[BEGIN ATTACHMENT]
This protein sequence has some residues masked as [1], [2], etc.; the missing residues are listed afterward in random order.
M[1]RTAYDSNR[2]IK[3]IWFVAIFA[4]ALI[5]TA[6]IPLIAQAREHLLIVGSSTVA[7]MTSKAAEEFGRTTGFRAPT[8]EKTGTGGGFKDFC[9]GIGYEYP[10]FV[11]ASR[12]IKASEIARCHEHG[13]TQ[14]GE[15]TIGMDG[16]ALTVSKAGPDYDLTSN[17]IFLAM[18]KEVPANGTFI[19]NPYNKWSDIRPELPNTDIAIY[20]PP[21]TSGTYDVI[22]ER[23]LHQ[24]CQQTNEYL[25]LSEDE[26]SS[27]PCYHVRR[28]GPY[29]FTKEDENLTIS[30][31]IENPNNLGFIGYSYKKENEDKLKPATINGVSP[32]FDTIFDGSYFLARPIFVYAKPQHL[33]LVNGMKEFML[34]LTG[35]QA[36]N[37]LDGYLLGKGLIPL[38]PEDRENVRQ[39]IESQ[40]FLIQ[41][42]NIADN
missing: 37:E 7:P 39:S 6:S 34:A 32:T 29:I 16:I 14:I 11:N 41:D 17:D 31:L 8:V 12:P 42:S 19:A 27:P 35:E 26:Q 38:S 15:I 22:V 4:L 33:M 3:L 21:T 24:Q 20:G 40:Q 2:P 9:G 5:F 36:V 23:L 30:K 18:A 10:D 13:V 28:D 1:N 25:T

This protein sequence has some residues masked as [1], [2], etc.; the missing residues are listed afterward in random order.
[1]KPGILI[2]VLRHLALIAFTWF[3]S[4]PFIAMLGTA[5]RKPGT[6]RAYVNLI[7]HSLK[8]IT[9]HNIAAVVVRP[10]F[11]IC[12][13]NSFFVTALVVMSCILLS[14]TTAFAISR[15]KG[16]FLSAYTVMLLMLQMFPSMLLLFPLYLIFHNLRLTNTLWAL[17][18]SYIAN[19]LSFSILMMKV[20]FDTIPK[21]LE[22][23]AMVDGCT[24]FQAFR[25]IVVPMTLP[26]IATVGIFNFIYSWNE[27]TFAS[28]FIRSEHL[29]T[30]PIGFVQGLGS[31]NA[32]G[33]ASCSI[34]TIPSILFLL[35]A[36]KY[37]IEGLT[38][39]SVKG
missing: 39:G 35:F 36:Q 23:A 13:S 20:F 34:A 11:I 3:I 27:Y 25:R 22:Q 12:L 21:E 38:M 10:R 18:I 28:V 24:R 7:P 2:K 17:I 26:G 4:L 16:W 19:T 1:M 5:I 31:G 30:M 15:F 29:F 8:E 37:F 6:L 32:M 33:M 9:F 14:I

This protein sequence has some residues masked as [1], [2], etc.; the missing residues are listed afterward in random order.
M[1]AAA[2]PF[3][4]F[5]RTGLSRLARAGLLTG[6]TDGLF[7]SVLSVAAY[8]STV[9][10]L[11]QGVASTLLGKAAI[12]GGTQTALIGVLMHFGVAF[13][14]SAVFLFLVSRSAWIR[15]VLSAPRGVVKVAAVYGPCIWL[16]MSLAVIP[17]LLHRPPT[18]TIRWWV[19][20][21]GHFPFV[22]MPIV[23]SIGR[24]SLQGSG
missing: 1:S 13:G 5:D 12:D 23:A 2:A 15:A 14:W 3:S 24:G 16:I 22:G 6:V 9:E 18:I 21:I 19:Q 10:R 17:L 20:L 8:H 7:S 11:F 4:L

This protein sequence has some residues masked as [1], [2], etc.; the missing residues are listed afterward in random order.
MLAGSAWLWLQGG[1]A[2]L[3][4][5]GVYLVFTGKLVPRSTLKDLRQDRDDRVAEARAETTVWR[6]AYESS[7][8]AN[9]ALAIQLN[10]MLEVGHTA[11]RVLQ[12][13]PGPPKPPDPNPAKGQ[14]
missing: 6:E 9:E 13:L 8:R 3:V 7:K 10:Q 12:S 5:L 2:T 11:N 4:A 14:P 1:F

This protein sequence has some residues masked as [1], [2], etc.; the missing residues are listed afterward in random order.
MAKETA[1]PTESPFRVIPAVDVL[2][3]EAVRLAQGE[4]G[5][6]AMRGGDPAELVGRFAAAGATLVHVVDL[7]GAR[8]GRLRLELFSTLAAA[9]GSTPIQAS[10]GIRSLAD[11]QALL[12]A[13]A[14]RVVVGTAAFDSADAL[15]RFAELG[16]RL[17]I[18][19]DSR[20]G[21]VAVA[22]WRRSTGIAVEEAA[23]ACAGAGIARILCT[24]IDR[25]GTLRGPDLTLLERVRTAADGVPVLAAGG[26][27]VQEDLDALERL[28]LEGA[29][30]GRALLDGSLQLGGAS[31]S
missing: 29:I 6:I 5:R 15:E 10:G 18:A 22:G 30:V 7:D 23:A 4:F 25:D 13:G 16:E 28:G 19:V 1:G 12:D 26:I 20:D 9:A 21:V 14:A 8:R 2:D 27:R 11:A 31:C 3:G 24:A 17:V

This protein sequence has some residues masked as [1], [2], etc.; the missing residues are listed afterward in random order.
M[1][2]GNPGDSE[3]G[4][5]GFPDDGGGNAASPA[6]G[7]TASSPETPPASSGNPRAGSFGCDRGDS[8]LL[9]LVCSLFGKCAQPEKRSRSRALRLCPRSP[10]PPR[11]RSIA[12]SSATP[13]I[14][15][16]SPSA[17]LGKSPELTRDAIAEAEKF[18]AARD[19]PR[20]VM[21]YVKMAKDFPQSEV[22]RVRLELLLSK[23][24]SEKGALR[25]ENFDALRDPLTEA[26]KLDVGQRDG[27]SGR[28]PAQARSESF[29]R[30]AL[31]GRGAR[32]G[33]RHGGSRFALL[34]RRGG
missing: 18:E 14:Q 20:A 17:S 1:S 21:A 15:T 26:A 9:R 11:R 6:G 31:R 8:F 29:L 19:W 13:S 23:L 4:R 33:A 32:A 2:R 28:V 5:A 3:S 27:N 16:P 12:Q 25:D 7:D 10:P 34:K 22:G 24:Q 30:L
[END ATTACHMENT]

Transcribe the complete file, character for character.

This protein sequence has some residues masked as [1], [2], etc.; the missing residues are listed afterward in random order.
M[1]RTAYDSNR[2]IK[3]IWFVAIFA[4]ALI[5]TA[6]IPLIAQAREHLLIVGSSTVA[7]MTSKAAEEFGRTTGFRAPT[8]EKTGTGGGFKDFC[9]GIGYEYP[10]FV[11]ASR[12]IKASEIARCHEHG[13]TQ[14]GE[15]TIGMDG[16]ALTVSKAGPDYDLTSN[17]IFLAM[18]KEVPANGTFI[19]NPYNKWSDIRPELPNTDIAIY[20]PP[21]TSGTYDVI[22]ER[23]LHQ[24]CQQTNEYL[25]LSEDE[26]SS[27]PCYHVRR[28]GPY[29]FTKEDENLTIS[30][31]IENPNNLGFIGYSYKKENEDKLKPATINGVSP[32]FDTIFDGSYFLARPIFVYAKPQHL[33]LVNGMKEFML[34]LTG[35]QA[36]N[37]LDGYLLGKGLIPL[38]PEDRENVRQ[39]IESQ[40]FLIQ[41][42]NIADN
missing: 37:E 7:P 39:S 6:S 34:A 32:T 29:I 16:I 14:I 11:N 41:D 17:D 31:L 8:V 12:P 42:S 19:A 27:P 35:E 26:Q 38:S 15:I 22:V 4:L 33:M 3:L 21:T 24:Q 20:G 40:Q 2:P 9:G 5:F 36:V 23:L 30:K 18:A 10:D 13:V 28:D 1:N 25:T

This protein sequence has some residues masked as [1], [2], etc.; the missing residues are listed afterward in random order.
[1]KPGILI[2]VLRHLALIAFTWF[3]S[4]PFIAMLGTA[5]RKPGT[6]RAYVNLI[7]HSLK[8]IT[9]HNIAAVVVRP[10]F[11]IC[12][13]NSFFVTALVVMSCILLS[14]TTAFAISR[15]KG[16]FLSAYTVMLLMLQMFPSMLLLFPLYLIFHNLRLTNTLWAL[17][18]SYIAN[19]LSFSILMMKV[20]FDTIPK[21]LE[22][23]AMVDGCT[24]FQAFR[25]IVVPMTLP[26]IATVGIFNFIYSWNE[27]TFAS[28]FIRSEHL[29]T[30]PIGFVQGLGS[31]NA[32]G[33]ASCSI[34]TIPSILFLL[35]A[36]KY[37]IEGLT[38][39]SVKG
missing: 39:G 35:F 36:Q 23:A 13:S 20:F 34:A 11:I 3:I 27:Y 25:R 22:Q 12:L 21:E 38:M 10:R 18:I 28:V 24:R 7:P 2:K 17:I 26:G 4:L 16:W 19:T 1:M 5:I 31:G 30:M 15:F 29:F 8:E 37:F 6:L 32:M 33:M 9:F 14:I

This protein sequence has some residues masked as [1], [2], etc.; the missing residues are listed afterward in random order.
M[1]AAA[2]PF[3][4]F[5]RTGLSRLARAGLLTG[6]TDGLF[7]SVLSVAAY[8]STV[9][10]L[11]QGVASTLLGKAAI[12]GGTQTALIGVLMHFGVAF[13][14]SAVFLFLVSRSAWIR[15]VLSAPRGVVKVAAVYGPCIWL[16]MSLAVIP[17]LLHRPPT[18]TIRWWV[19][20][21]GHFPFV[22]MPIV[23]SIGR[24]SLQGSG
missing: 1:S 13:G 5:D 12:D 23:A 2:A 15:A 14:W 3:S 24:G 16:I 22:G 6:V 9:E 18:I 21:I 19:Q 10:R 17:L 20:L 8:H 7:S 11:F 4:L

This protein sequence has some residues masked as [1], [2], etc.; the missing residues are listed afterward in random order.
MLAGSAWLWLQGG[1]A[2]L[3][4][5]GVYLVFTGKLVPRSTLKDLRQDRDDRVAEARAETTVWR[6]AYESS[7][8]AN[9]ALAIQLN[10]MLEVGHTA[11]RVLQ[12][13]PGPPKPPDPNPAKGQ[14]
missing: 6:E 9:E 13:L 8:R 3:V 7:K 10:Q 12:S 5:L 2:T 11:N 4:A 14:P 1:F

This protein sequence has some residues masked as [1], [2], etc.; the missing residues are listed afterward in random order.
MAKETA[1]PTESPFRVIPAVDVL[2][3]EAVRLAQGE[4]G[5][6]AMRGGDPAELVGRFAAAGATLVHVVDL[7]GAR[8]GRLRLELFSTLAAA[9]GSTPIQAS[10]GIRSLAD[11]QALL[12]A[13]A[14]RVVVGTAAFDSADAL[15]RFAELG[16]RL[17]I[18][19]DSR[20]G[21]VAVA[22]WRRSTGIAVEEAA[23]ACAGAGIARILCT[24]IDR[25]GTLRGPDLTLLERVRTAADGVPVLAAGG[26][27]VQEDLDALERL[28]LEGA[29][30]GRALLDGSLQLGGAS[31]S
missing: 29:I 6:I 5:R 15:E 10:G 18:A 22:G 30:V 7:D 23:A 4:F 25:D 13:G 16:E 28:G 19:V 1:G 12:D 26:I 20:D 9:A 21:V 14:A 8:R 2:D 27:R 11:A 31:C 3:G 24:A 17:V

This protein sequence has some residues masked as [1], [2], etc.; the missing residues are listed afterward in random order.
M[1][2]GNPGDSE[3]G[4][5]GFPDDGGGNAASPA[6]G[7]TASSPETPPASSGNPRAGSFGCDRGDS[8]LL[9]LVCSLFGKCAQPEKRSRSRALRLCPRSP[10]PPR[11]RSIA[12]SSATP[13]I[14][15][16]SPSA[17]LGKSPELTRDAIAEAEKF[18]AARD[19]PR[20]VM[21]YVKMAKDFPQSEV[22]RVRLELLLSK[23][24]SEKGALR[25]ENFDALRDPLTEA[26]KLDVGQRDG[27]SGR[28]PAQARSESF[29]R[30]AL[31]GRGAR[32]G[33]RHGGSRFALL[34]RRGG
missing: 18:E 14:Q 20:A 17:S 1:S 21:A 15:T 26:A 9:R 11:R 6:G 31:R 8:F 29:L 19:W 13:S 23:L 4:R 33:A 32:A 2:R 28:V 5:A 3:S 27:N 16:P 12:Q 25:D 7:D 10:P 34:K 22:G 24:Q 30:L